"Burns final report"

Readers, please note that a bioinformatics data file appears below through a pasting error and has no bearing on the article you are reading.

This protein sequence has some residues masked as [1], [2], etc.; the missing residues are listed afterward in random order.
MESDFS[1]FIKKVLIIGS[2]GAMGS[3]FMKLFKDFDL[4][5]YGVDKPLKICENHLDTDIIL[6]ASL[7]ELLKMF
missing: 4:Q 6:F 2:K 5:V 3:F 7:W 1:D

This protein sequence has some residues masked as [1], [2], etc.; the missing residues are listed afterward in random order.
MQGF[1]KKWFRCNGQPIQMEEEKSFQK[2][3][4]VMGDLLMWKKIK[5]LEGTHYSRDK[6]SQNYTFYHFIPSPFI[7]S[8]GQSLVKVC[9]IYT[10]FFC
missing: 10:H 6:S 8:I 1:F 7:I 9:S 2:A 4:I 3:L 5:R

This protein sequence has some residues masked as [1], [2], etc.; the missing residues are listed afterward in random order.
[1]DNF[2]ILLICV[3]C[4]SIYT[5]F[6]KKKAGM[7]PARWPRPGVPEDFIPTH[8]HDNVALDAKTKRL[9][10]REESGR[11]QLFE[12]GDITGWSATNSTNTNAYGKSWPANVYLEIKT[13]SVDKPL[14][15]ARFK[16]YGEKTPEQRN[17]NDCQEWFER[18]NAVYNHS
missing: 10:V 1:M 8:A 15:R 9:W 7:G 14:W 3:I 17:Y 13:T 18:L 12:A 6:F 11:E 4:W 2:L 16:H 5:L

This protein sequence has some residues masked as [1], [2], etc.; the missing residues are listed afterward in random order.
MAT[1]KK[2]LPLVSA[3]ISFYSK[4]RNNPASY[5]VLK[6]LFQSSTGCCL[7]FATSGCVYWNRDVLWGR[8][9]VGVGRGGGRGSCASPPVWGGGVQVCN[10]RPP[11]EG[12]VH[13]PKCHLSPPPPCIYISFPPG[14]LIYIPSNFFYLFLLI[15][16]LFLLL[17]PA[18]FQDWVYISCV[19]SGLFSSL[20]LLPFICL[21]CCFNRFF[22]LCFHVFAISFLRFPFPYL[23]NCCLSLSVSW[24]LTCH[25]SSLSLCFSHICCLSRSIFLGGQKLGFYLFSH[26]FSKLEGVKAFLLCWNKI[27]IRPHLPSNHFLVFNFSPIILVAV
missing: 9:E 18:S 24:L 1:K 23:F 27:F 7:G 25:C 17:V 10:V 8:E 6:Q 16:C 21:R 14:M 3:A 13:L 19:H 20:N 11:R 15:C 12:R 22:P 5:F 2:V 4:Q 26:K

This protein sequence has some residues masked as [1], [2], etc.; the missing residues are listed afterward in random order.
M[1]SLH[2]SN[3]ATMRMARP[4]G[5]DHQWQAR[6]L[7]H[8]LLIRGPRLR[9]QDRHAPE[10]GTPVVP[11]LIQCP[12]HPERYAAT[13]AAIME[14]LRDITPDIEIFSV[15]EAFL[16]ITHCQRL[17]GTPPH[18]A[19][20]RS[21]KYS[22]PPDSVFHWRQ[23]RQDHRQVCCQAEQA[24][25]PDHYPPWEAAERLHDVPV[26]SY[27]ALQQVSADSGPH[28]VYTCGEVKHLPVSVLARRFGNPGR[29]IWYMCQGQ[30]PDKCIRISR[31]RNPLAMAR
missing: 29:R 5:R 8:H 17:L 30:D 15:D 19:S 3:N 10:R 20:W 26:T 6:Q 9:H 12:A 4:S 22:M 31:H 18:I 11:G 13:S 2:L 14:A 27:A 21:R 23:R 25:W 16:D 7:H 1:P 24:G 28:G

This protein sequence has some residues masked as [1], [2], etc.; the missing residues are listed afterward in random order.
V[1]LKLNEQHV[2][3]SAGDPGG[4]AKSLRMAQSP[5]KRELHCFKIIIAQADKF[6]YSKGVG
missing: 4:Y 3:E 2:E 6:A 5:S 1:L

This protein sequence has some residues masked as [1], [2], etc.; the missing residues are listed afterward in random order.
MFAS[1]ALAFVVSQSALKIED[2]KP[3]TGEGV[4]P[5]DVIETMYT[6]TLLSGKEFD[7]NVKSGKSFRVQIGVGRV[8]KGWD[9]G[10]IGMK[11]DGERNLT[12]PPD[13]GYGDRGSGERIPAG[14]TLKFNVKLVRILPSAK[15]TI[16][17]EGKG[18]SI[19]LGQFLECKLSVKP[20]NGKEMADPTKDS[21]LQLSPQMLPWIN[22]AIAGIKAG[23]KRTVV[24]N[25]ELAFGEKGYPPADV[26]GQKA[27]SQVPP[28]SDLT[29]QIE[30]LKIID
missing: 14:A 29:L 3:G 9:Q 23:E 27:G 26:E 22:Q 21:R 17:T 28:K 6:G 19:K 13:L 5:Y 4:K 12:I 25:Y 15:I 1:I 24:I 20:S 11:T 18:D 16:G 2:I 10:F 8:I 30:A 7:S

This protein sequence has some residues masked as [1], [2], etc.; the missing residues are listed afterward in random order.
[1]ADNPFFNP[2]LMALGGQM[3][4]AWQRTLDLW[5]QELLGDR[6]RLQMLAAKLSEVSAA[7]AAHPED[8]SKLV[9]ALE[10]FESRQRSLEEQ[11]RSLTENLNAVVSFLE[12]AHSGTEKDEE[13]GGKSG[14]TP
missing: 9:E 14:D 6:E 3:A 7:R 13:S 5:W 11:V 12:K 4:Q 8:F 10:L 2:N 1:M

Burns final report Chelsea Wald My situation changed dramatically between the time I applied for the Burns and the time I accepted it: I moved from New York City to Vienna, Austria. As a result, the Burns took on a new meaning for me. It was not just an opportunity to spend a little time working abroad, it was a bridge to my new life. Improving my German (I spoke very little), meeting my European colleagues, and learning more about reporting in Europe would be invaluable for my future. Orientation Everything started with the orientation week, where we got to know each other, ate and drank a lot, and listened to many talks on the state of "transatlantic relations." It was a pleasure to get to know the German journalists. In retrospect, I wish I had learned more from them about the specific differences between how American and German journalists work, but at that point we didn't really even know the right questions to ask. For example, one German journalist asked how American journalists identify themselves when they call a source on the phone. That's a great question! And I later learned that, in Germany, sources are often allowed to approve or edit their interviews prior to publication. That kind of information would probably have been worth a whole session. I'm sure there are a lot of important differences that I still don't know. German lessons I had an excellent teacher at the Goethe Institut in Bonn, which seemed largely devoted to serving Arabic-speaking doctors training at the nearby medical school. My course was in the mornings, from 8:30am until 1pm. I was scheduled to go for two weeks of a four-week course and then start work at Deutsche Welle, my Burns placement. However, the course was so valuable that, in consultation with my contact at Deutsche Welle, I paid for the final two weeks myself, going to work in the afternoons after class starting the third week. Based on this experience, I would say that it might be possible for people to start going to work part time during the second week of classes, after jetlag has dissipated. Most fellows say they didn't have more than a half day's work to do the first weeks anyhow because it takes a little while to "ramp up" at the office. My placement Deutsche Welle is a government-funded broadcaster. The Bonn offices contain the radio and online programs; TV is in Berlin. Deutsche Welle goes out in 30 languages, of which German and English are the biggest. I was in the English program. Deutsche Welle has many, many temporary workers from around the world coming through all the time. Mostly, they're interns or freelancers. The good thing about this is that they have lots of infrastructure in place to deal with these temporary people, including Burns fellows. On the other hand, everyone assumes that you're either an intern or a freelancer, and, if you're a Burns fellow, you're neither. I would suggest that future Burns fellows explain to editors that they are something in between. In particular, the editors don't have to pay you like a freelancer, but they also don't get to boss you around like an intern. Ultimately, Deutsche Welle takes a sink-or-swim attitude to both its freelancers and interns. You are responsible for making yourself useful, which I assume most Burns fellows would be able to do. People who make themselves especially useful may even be able to stay on – as freelancers, if not as actual staff. For that reason, Deutsche Welle would be an excellent placement for someone trying to make a more permanent move to Germany. The dress code at Deutsche Welle is fairly casual, but I saw everything from jeans to suits on a daily basis. My stories The head of Deutsche Welle Englisch (Kristin Zeier) did absolutely the right thing by attaching me to the editors of the subjects that I'm interested in (Environment and Science/Technology). Fellows who like a newsroom-like environment might want to be placed at the News and Public Affairs section. Pitching went both ways – from me to my editors and from my editors to me. They respected my independence, and I felt free to say "no" if a story didn't seem like a good fit for me. One of my online stories turned out to be the editor's "favourite article this year." That was of course gratifying to learn. If I had known how much control I would have over my own schedule, I probably would have arranged more for myself in advance. For example, as a science reporter, I would have scheduled tours of interesting scientific labs in the region. Happily, I pitched one story that took me to Hamburg and Berlin, and Deutsche Welle picked up the tab. They don't have an endless budget for travel, but travel is certainly possible given the right story idea. My housing/free time Bonn is the smallish former capital of Germany, and now home to several biggish organizations – the Deutsche Welle, the Deutsche Post, and a few branches of the United Nations. There are nice trail networks in Bonn, especially for biking. Only 45 minutes away is the lovely Ahr Valley: wine country. For a bigger-city experience, Cologne is a short train ride away. Many people at Deutsche Welle live in Cologne and commute to Bonn. The Beethovenfest happens during the fellowship period. If you like classical music, it's worth buying tickets before you arrive, as they sell out. I easily found a shared apartment through http://www.wg-gesucht.de. My roommate, a student at Bonn University, turned out to be the surprise bonus of this whole experience. She showed me around, introduced me to her friends, and helped me feel at home. I'm sure we will stay in touch.